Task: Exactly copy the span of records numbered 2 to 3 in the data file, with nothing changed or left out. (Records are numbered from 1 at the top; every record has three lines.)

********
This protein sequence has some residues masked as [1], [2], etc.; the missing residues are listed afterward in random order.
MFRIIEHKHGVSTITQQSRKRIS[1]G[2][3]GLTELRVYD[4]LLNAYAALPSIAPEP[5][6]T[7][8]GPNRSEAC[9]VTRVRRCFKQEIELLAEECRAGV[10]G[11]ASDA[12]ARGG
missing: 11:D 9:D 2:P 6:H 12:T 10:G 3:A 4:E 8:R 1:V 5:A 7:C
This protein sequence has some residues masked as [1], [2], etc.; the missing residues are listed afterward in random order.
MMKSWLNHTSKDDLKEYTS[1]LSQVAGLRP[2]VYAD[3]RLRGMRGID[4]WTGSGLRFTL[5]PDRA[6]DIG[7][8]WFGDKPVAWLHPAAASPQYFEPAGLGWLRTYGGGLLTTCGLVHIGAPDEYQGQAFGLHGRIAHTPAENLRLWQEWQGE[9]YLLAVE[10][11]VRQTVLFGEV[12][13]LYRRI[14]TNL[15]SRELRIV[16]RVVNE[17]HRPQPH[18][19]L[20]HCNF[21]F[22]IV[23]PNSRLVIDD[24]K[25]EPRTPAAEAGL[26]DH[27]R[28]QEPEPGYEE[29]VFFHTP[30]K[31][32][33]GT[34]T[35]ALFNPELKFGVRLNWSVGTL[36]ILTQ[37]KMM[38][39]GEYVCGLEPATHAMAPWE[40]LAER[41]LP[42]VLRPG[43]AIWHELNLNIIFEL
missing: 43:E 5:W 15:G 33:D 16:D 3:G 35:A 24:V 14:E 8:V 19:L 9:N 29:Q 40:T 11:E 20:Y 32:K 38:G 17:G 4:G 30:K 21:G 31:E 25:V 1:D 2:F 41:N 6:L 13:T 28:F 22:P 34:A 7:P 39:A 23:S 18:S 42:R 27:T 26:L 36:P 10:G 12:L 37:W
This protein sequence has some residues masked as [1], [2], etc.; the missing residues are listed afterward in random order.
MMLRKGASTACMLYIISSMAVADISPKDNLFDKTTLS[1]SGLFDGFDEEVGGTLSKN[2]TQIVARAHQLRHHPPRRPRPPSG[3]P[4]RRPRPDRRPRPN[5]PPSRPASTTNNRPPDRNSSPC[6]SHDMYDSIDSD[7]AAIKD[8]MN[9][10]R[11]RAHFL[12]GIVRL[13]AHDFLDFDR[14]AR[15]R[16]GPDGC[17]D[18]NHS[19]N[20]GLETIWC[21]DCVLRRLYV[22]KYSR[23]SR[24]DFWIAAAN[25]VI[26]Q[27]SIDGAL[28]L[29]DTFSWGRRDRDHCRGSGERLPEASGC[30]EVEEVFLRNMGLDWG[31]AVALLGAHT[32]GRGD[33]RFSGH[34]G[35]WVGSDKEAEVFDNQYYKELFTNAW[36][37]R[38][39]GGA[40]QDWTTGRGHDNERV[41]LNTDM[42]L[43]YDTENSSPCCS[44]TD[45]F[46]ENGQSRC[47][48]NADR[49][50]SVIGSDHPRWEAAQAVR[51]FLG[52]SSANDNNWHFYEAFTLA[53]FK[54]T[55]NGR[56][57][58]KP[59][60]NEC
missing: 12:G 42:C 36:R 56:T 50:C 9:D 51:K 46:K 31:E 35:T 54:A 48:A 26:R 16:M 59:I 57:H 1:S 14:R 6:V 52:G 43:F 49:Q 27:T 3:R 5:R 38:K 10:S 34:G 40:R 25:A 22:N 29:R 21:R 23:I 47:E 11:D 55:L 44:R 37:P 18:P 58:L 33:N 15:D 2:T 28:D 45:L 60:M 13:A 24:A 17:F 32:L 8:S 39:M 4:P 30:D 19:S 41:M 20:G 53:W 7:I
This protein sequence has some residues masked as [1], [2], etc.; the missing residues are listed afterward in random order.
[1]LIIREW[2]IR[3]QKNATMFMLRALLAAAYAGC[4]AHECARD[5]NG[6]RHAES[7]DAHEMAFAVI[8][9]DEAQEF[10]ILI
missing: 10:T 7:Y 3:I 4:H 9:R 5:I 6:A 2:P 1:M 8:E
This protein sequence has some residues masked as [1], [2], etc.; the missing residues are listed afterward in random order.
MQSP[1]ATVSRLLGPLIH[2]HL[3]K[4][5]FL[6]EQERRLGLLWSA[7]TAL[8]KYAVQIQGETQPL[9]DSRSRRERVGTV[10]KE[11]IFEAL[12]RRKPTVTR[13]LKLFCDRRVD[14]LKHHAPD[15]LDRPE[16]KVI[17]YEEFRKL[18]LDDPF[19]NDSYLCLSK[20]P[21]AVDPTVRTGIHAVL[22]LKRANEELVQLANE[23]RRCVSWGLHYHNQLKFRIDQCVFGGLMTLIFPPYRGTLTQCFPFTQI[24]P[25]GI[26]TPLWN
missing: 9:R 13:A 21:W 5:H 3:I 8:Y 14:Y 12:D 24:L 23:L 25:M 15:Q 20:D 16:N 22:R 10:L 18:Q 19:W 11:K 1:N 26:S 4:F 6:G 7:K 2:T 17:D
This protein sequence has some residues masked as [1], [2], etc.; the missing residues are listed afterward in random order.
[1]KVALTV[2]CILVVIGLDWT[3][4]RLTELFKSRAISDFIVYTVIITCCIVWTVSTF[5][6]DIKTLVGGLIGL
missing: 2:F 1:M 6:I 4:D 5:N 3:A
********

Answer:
This protein sequence has some residues masked as [1], [2], etc.; the missing residues are listed afterward in random order.
MMKSWLNHTSKDDLKEYTS[1]LSQVAGLRP[2]VYAD[3]RLRGMRGID[4]WTGSGLRFTL[5]PDRA[6]DIG[7][8]WFGDKPVAWLHPAAASPQYFEPAGLGWLRTYGGGLLTTCGLVHIGAPDEYQGQAFGLHGRIAHTPAENLRLWQEWQGE[9]YLLAVE[10][11]VRQTVLFGEV[12][13]LYRRI[14]TNL[15]SRELRIV[16]RVVNE[17]HRPQPH[18][19]L[20]HCNF[21]F[22]IV[23]PNSRLVIDD[24]K[25]EPRTPAAEAGL[26]DH[27]R[28]QEPEPGYEE[29]VFFHTP[30]K[31][32][33]GT[34]T[35]ALFNPELKFGVRLNWSVGTL[36]ILTQ[37]KMM[38][39]GEYVCGLEPATHAMAPWE[40]LAER[41]LP[42]VLRPG[43]AIWHELNLNIIFEL
missing: 43:E 5:W 15:G 33:D 16:D 3:G 35:A 24:V 14:E 8:V 19:L 9:N 29:Q 40:T 11:E 20:Y 32:K 38:G 17:G 4:G 30:K 21:G 31:E 25:V 1:D 2:F 41:N 6:L 13:T 28:F 22:P 34:A 7:P 39:A 23:S 18:S 42:R 27:T 26:L 36:P 10:G 12:L 37:W
This protein sequence has some residues masked as [1], [2], etc.; the missing residues are listed afterward in random order.
MMLRKGASTACMLYIISSMAVADISPKDNLFDKTTLS[1]SGLFDGFDEEVGGTLSKN[2]TQIVARAHQLRHHPPRRPRPPSG[3]P[4]RRPRPDRRPRPN[5]PPSRPASTTNNRPPDRNSSPC[6]SHDMYDSIDSD[7]AAIKD[8]MN[9][10]R[11]RAHFL[12]GIVRL[13]AHDFLDFDR[14]AR[15]R[16]GPDGC[17]D[18]NHS[19]N[20]GLETIWC[21]DCVLRRLYV[22]KYSR[23]SR[24]DFWIAAAN[25]VI[26]Q[27]SIDGAL[28]L[29]DTFSWGRRDRDHCRGSGERLPEASGC[30]EVEEVFLRNMGLDWG[31]AVALLGAHT[32]GRGD[33]RFSGH[34]G[35]WVGSDKEAEVFDNQYYKELFTNAW[36][37]R[38][39]GGA[40]QDWTTGRGHDNERV[41]LNTDM[42]L[43]YDTENSSPCCS[44]TD[45]F[46]ENGQSRC[47][48]NADR[49][50]SVIGSDHPRWEAAQAVR[51]FLG[52]SSANDNNWHFYEAFTLA[53]FK[54]T[55]NGR[56][57][58]KP[59][60]NEC
missing: 12:G 42:C 36:R 56:T 50:C 9:D 51:K 46:K 31:E 35:T 54:A 48:A 26:R 16:M 59:I 57:H 1:S 14:R 6:V 52:G 43:F 49:Q 27:T 3:R 5:R 38:K 10:S 34:G 40:R 25:A 22:N 29:R 21:R 23:I 47:E 11:D 55:L 44:R 37:P 18:P 58:L 33:N 15:D 2:T 28:D 45:L 60:M 13:A 24:A 17:F 32:L 8:S 39:M 4:P 30:D 19:S 41:M 20:G 53:W 7:I